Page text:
U.S. Air Force probed for scrapping costly planes bought for Afghans
October 10, 2014
By Andrea Shalal
AAF C-27A at Kabul Intl Airport
(Reuters) - A U.S. government watchdog agency is asking the Air Force to explain why it decided to destroy 16 aircraft initially bought for the Afghan air force and turn them into $32,000 of scrap metal instead of finding other ways to salvage nearly $500 million in U.S. funds spent on the program.
John Sopko, special inspector general for Afghanistan reconstruction, asked Air Force Secretary Deborah James to document all decisions made about the destruction of the 16 C-27A aircraft that were stored at Kabul International Airport for years, and what the service planned to do with four additional planes now in Germany.
"I am concerned that the officials responsible for planning and executing the scrapping of the planes may not have considered other possible alternatives in order to salvage taxpayer dollars." Sopko said in a letter to James that was dated Oct. 3 and released Thursday by his office. Sopko also asked if any other parts of the planes had been sold before they were destroyed by the Defense Logistics Agency. Sopko's office has been investigating the matter since December 2013 after numerous non-profit groups and military officials raised questions about funds wasted on the planes.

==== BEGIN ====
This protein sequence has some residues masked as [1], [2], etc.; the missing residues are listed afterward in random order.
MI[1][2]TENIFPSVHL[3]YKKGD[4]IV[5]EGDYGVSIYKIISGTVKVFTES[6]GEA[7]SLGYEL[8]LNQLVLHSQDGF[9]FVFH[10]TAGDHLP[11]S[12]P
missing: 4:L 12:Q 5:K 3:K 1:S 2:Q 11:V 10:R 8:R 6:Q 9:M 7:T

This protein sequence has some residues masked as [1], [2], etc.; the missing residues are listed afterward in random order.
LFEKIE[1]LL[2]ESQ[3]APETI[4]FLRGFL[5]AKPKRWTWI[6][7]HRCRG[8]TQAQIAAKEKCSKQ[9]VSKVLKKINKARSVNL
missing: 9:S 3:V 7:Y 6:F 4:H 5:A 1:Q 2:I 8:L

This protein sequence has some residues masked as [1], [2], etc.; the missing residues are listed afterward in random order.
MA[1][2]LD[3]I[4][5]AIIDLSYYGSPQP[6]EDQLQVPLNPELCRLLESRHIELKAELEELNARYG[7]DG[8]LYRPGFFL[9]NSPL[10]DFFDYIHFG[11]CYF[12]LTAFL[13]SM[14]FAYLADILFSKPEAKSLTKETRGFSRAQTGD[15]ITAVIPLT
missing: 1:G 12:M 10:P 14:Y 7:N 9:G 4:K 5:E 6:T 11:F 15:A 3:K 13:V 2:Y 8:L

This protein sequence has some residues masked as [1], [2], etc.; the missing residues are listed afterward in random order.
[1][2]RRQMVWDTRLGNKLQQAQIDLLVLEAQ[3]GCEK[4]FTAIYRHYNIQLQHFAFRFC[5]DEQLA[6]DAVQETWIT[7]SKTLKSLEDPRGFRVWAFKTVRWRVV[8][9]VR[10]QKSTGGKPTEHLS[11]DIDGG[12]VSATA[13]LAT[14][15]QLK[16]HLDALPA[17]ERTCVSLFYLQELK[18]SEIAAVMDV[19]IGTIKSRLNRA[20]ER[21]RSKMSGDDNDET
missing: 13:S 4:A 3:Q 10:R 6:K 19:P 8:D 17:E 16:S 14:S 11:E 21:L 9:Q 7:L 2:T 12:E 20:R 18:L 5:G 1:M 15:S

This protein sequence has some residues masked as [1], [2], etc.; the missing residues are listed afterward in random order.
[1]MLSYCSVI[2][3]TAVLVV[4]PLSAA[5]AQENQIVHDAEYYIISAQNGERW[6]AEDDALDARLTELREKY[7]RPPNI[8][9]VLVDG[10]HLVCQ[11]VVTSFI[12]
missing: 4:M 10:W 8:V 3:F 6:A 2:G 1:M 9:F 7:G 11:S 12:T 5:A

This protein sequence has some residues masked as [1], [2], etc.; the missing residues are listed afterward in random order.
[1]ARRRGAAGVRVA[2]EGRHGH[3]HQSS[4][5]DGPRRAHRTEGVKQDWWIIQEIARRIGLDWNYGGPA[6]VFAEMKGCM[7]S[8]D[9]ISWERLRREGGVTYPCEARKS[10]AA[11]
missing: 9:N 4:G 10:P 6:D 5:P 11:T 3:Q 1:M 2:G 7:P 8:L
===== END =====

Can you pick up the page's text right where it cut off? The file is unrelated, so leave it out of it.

The U.S. government spent $468 million to buy and refurbish 20 older C-27A airplanes from Alenia, a unit of Italy's Finmeccanica SpA , but later canceled the program because a lack of spare parts was severely limiting their availability for military use. Instead, the Pentagon decided to buy four larger C-130 planes built by Lockheed Martin Corp to do the work. Sopko asked Defense Secretary Chuck Hagel and James about their plans for the remaining four aircraft, which were never sent to Afghanistan, noting that his team had been due to inspect the planes.
What is TTIP? And six reasons why the answer should scare you
by Lee Williams
Tuesday, 7 October 2014
Marching through London yesterday against the ‘secret’ EU/US deal which is backed by all three main political parties.
The trade negotiations are an assault on democracy. I would vote against them except… hang on a minute, I can’t
Have you heard about TTIP? If your answer is no, don’t get too worried; you’re not meant to have.